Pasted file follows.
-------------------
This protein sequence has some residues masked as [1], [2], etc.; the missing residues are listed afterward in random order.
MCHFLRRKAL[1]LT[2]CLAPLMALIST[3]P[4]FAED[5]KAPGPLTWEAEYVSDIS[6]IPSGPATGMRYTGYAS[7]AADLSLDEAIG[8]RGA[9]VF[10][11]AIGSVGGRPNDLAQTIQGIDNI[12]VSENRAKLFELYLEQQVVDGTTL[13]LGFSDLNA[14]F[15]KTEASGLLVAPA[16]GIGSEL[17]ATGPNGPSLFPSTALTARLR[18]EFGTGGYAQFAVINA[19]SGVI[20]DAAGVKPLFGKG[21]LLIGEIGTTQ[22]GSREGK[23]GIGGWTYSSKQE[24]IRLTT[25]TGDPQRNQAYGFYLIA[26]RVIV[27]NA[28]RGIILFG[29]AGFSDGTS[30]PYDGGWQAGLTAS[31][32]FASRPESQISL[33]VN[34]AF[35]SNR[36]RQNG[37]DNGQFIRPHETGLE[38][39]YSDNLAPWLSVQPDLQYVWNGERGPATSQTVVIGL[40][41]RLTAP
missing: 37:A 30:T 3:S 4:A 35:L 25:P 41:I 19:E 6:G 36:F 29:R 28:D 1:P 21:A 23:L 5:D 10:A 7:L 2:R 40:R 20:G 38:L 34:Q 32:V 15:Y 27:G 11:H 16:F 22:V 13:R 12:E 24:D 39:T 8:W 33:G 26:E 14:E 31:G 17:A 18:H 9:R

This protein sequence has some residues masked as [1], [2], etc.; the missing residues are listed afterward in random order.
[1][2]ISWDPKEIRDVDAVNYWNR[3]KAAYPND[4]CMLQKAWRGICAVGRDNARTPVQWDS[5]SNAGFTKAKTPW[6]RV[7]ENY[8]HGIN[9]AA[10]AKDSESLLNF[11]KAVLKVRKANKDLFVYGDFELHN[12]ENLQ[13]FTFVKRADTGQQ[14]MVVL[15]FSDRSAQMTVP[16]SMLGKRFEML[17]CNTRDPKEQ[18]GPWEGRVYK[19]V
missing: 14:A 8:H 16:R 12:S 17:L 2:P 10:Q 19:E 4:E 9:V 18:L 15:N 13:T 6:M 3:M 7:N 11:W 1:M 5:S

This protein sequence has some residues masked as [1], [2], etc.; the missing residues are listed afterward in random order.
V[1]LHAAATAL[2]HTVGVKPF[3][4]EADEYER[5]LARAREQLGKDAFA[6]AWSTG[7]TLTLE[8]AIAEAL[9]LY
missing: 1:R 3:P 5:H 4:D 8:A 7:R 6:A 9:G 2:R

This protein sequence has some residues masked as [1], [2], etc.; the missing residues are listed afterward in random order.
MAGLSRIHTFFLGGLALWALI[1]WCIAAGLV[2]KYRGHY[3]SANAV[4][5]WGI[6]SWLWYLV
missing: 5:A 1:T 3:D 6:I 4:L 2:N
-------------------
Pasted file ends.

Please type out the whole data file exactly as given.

This protein sequence has some residues masked as [1], [2], etc.; the missing residues are listed afterward in random order.
MCHFLRRKAL[1]LT[2]CLAPLMALIST[3]P[4]FAED[5]KAPGPLTWEAEYVSDIS[6]IPSGPATGMRYTGYAS[7]AADLSLDEAIG[8]RGA[9]VF[10][11]AIGSVGGRPNDLAQTIQGIDNI[12]VSENRAKLFELYLEQQVVDGTTL[13]LGFSDLNA[14]F[15]KTEASGLLVAPA[16]GIGSEL[17]ATGPNGPSLFPSTALTARLR[18]EFGTGGYAQFAVINA[19]SGVI[20]DAAGVKPLFGKG[21]LLIGEIGTTQ[22]GSREGK[23]GIGGWTYSSKQE[24]IRLTT[25]TGDPQRNQAYGFYLIA[26]RVIV[27]NA[28]RGIILFG[29]AGFSDGTS[30]PYDGGWQAGLTAS[31][32]FASRPESQISL[33]VN[34]AF[35]SNR[36]RQNG[37]DNGQFIRPHETGLE[38][39]YSDNLAPWLSVQPDLQYVWNGERGPATSQTVVIGL[40][41]RLTAP
missing: 37:A 30:T 3:S 4:A 35:L 25:P 41:I 19:E 6:G 36:F 29:R 28:D 1:P 21:A 23:L 5:D 10:A 7:L 2:R 40:R 20:G 38:L 34:Q 32:V 15:Y 27:G 11:H 16:F 22:V 13:R 12:E 24:D 39:T 8:W 33:G 26:E 14:E 31:G 17:A 18:H 9:R

This protein sequence has some residues masked as [1], [2], etc.; the missing residues are listed afterward in random order.
[1][2]ISWDPKEIRDVDAVNYWNR[3]KAAYPND[4]CMLQKAWRGICAVGRDNARTPVQWDS[5]SNAGFTKAKTPW[6]RV[7]ENY[8]HGIN[9]AA[10]AKDSESLLNF[11]KAVLKVRKANKDLFVYGDFELHN[12]ENLQ[13]FTFVKRADTGQQ[14]MVVL[15]FSDRSAQMTVP[16]SMLGKRFEML[17]CNTRDPKEQ[18]GPWEGRVYK[19]V
missing: 14:A 8:H 16:R 12:S 17:L 2:P 10:Q 19:E 4:E 9:V 18:L 15:N 13:T 6:M 3:M 7:N 11:W 1:M 5:S

This protein sequence has some residues masked as [1], [2], etc.; the missing residues are listed afterward in random order.
V[1]LHAAATAL[2]HTVGVKPF[3][4]EADEYER[5]LARAREQLGKDAFA[6]AWSTG[7]TLTLE[8]AIAEAL[9]LY
missing: 1:R 3:P 5:H 4:D 8:A 7:R 6:A 9:G 2:R

This protein sequence has some residues masked as [1], [2], etc.; the missing residues are listed afterward in random order.
MAGLSRIHTFFLGGLALWALI[1]WCIAAGLV[2]KYRGHY[3]SANAV[4][5]WGI[6]SWLWYLV
missing: 5:A 1:T 3:D 6:I 4:L 2:N